I recently had the pleasure of sitting down with the kilt-wearing, novel-writing bad-ass Samuel Snoek-Brown. We chatted about his affinity for kilts, why fiction writers do research, and some book that’s coming out soon.
NT: Let’s get straight to what everyone wants to know: how much of Hagridden did you write while wearing a kilt?
SSB: I didn’t write any of it in a kilt, sadly—it’s generally pretty rare that I’m kilted while writing. I did, however, write much of the first draft in a lungi, the thin, skirt-like wrap that South Asian men wear. No, seriously. We were living in Abu Dhabi at the time, and even in the fall, the weather is warm enough that the lungi was often the most comfortable “pants” I could wear.
NT: What would people from the 1200s think about Hagridden? What about people from the 2400s?
SSB: Oh, I’m pretty sure if I’d written this book in the 1200s I’d have been burnt alive for sorcery. They would have used the books to start the fire. They would have loved the way the pages burned. But a few centuries later, as tensions rose in America and people began to worry about the great divide in the nation, someone would find an old copy, probably in the Jefferson collection of the Library of Congress just before it went up in flames in 1851, and they would look at this book as prophecy. And they’d ignore it, because that’s tabloid bullshit, and the Civil War would wind up happening anyway.
In the 2400s, I really want this to be some lonely nerd’s favorite book, the one he won’t shut up about the few times someone’s unlucky enough to get him started on books he’s read, but he’ll really only love it because he’s something of a digipunk, with his antique Google Glasses and his forearm-mounted phablet that you have to go to all the trouble of touching to operate, who isn’t into all the cool stuff like retinal tattoos and extra-long toenails hanging over your hoversandals, and he’ll love this book just because it’s so old and no one else even knows about it.
NT: Okay, a serious question. This book obviously required a lot of research. Why would a fiction writer want to undertake such a thing? Don’t we write fiction so we could make shit up?
SSB: Every writer is different. One of my favorite authors, Tom Franklin, has written almost nothing but historical novels, yet he hates doing research and tries to get away with as little as he can. But I’m a history nerd—before I got to college, I was considering a career in history—so I do this kind of research anyway, just for fun. I may as well get some fiction out of it!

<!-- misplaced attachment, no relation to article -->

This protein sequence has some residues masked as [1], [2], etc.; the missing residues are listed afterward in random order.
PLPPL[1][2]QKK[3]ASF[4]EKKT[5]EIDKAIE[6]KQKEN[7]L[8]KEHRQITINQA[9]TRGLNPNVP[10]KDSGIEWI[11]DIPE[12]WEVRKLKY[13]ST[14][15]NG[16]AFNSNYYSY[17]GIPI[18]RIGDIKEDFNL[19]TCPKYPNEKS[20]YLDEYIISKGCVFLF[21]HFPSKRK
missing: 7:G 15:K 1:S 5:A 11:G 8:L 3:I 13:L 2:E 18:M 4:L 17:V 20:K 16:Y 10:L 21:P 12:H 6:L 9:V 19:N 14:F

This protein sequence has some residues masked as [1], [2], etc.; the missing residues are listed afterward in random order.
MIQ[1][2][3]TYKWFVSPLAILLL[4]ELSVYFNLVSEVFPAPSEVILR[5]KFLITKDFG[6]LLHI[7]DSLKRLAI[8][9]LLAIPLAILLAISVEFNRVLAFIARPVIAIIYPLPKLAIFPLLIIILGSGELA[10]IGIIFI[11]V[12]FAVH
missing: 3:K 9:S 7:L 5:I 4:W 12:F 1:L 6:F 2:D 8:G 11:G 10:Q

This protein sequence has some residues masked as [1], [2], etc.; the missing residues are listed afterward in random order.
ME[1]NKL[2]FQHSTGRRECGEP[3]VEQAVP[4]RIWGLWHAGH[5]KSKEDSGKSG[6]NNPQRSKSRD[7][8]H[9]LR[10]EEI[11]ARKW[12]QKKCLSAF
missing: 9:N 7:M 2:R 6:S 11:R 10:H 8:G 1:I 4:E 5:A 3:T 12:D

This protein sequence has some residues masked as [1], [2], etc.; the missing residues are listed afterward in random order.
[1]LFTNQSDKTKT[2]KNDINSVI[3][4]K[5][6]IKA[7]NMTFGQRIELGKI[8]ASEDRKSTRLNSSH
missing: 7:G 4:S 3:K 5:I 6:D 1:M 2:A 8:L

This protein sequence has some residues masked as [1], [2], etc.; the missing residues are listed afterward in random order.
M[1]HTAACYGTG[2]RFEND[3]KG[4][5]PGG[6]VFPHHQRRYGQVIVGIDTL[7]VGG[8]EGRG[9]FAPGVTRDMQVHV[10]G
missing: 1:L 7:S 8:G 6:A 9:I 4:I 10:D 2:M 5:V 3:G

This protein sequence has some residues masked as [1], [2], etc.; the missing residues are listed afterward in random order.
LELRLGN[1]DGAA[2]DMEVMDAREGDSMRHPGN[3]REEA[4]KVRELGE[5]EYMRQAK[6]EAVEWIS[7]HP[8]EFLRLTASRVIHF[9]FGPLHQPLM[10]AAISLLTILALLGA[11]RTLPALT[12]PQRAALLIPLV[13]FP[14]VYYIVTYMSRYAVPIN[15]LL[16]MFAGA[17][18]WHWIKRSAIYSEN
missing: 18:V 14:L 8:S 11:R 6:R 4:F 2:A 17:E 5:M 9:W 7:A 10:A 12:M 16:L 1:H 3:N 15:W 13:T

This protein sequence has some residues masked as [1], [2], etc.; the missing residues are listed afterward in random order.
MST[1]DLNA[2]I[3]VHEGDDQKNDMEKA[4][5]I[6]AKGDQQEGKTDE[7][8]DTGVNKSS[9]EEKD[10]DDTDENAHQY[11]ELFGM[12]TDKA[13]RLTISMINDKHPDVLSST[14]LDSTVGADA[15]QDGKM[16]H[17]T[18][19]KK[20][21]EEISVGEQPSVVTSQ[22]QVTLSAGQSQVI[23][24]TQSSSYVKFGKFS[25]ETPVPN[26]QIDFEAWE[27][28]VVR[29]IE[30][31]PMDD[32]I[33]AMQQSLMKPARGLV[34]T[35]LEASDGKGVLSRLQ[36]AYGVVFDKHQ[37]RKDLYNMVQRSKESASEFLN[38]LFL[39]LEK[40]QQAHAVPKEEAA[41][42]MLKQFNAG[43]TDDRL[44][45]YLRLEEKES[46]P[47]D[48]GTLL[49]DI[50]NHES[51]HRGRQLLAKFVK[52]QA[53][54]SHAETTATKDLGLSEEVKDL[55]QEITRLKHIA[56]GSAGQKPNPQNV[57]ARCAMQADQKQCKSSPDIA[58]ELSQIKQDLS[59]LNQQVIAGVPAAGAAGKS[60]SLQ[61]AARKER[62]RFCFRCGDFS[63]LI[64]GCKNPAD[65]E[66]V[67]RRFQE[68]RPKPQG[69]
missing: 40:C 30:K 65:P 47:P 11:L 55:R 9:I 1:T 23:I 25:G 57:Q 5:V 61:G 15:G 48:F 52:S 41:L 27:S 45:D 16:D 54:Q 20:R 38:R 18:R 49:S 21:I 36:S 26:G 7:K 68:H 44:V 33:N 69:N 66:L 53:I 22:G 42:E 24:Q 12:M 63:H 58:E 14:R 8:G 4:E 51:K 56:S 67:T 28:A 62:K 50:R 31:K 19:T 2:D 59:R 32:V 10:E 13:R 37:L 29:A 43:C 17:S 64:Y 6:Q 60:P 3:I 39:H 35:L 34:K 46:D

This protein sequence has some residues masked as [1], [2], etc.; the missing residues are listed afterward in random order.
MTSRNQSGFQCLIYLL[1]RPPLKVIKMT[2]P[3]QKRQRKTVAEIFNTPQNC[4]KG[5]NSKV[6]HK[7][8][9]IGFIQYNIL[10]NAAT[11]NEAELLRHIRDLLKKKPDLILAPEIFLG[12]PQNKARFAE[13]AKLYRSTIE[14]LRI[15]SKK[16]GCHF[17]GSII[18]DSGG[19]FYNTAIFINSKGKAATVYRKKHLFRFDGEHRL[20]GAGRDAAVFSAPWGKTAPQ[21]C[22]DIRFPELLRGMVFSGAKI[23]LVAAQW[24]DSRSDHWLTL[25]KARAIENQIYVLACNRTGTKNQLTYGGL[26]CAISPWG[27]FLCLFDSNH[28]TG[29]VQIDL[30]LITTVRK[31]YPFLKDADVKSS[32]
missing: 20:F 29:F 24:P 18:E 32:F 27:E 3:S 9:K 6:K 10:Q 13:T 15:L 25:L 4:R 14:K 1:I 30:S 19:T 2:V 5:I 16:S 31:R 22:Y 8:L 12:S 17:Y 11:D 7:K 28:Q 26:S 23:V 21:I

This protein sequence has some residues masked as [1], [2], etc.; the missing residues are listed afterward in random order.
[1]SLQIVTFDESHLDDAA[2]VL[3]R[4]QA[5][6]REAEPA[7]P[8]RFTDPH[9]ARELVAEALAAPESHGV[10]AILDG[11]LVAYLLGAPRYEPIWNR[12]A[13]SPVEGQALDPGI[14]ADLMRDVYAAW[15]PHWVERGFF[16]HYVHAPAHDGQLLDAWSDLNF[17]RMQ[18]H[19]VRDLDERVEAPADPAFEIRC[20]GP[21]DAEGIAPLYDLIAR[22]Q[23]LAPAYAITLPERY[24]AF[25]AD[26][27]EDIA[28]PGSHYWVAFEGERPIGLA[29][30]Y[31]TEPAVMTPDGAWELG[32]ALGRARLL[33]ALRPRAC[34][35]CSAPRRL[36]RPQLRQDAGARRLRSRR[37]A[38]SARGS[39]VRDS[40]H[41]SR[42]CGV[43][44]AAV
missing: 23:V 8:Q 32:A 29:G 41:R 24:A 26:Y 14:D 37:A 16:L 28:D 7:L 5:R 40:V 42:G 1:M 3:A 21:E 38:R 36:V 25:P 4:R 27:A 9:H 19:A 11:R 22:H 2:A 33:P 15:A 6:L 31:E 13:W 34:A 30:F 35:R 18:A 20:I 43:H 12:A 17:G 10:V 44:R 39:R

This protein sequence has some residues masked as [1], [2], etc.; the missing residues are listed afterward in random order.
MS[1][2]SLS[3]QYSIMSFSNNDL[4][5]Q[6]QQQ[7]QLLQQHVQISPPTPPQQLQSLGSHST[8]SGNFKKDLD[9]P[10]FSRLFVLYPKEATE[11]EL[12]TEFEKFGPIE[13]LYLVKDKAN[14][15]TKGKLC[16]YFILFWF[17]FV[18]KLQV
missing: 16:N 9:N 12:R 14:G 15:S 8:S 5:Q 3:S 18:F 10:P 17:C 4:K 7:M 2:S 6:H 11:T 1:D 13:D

That said, you’re right: we should be making things up, and it’s far too easy to bogged down in research and forget about telling a damn good story. I have a whole series of blog posts on researching for fiction, but one of my favorites is my advice to “shoot the bullet.” It’s a long story, but the short version is this:
This writer was working on an action sequence in which a character has been shot in the leg but must run to escape his enemies. So he aims his pistol at his own thigh and fires a second bullet into his leg— his bullet strikes the first bullet and knocks it out the far side of his thigh, with the second bullet following it. Problem solved!
Of course, this writer didn’t want to sound like an idiot, so he ran the idea by a medical doctor.
The doctor, of course, laughed in his face, because no such thing would EVER be plausible in real life. But then the doctor leaned in close and said, “But the way you describe it, shooting the bullet sounds cool as hell. You should let him do it anyway!”
My point is: Sometimes the research can get in the way of a damn good story. Sometimes you just need to shoot the bullet.
NT: Back to kilts. Which fictional character would you most like to see wearing a kilt and why?
SSB: I should say Darth Vader, but I’ve already seen that—here in Portland, we have a kilted Vader who rides a unicycle while playing the bagpipes. (This sounds like a joke. It’s not. It’s Portland.)
NT: What are the three best words in your new book?
SSB: Absquatulated. Bousillage. Rougarou.
NT: In one word or fewer, tell everyone why they should buy Hagridden.
NT: Will Hagridden be the next Game of Thrones?
SSB: Ha! I doubt it. Not counting the hurricane or characters already dead before the book begins, I only managed to kill about thirty or so people in this novel. George R.R. Martin kills that many characters in a few paragraphs!
NT: Thanks for taking the time to chat with me. Good luck with the release!
Don’t forget to order your copy of Sam’s fantastic new book.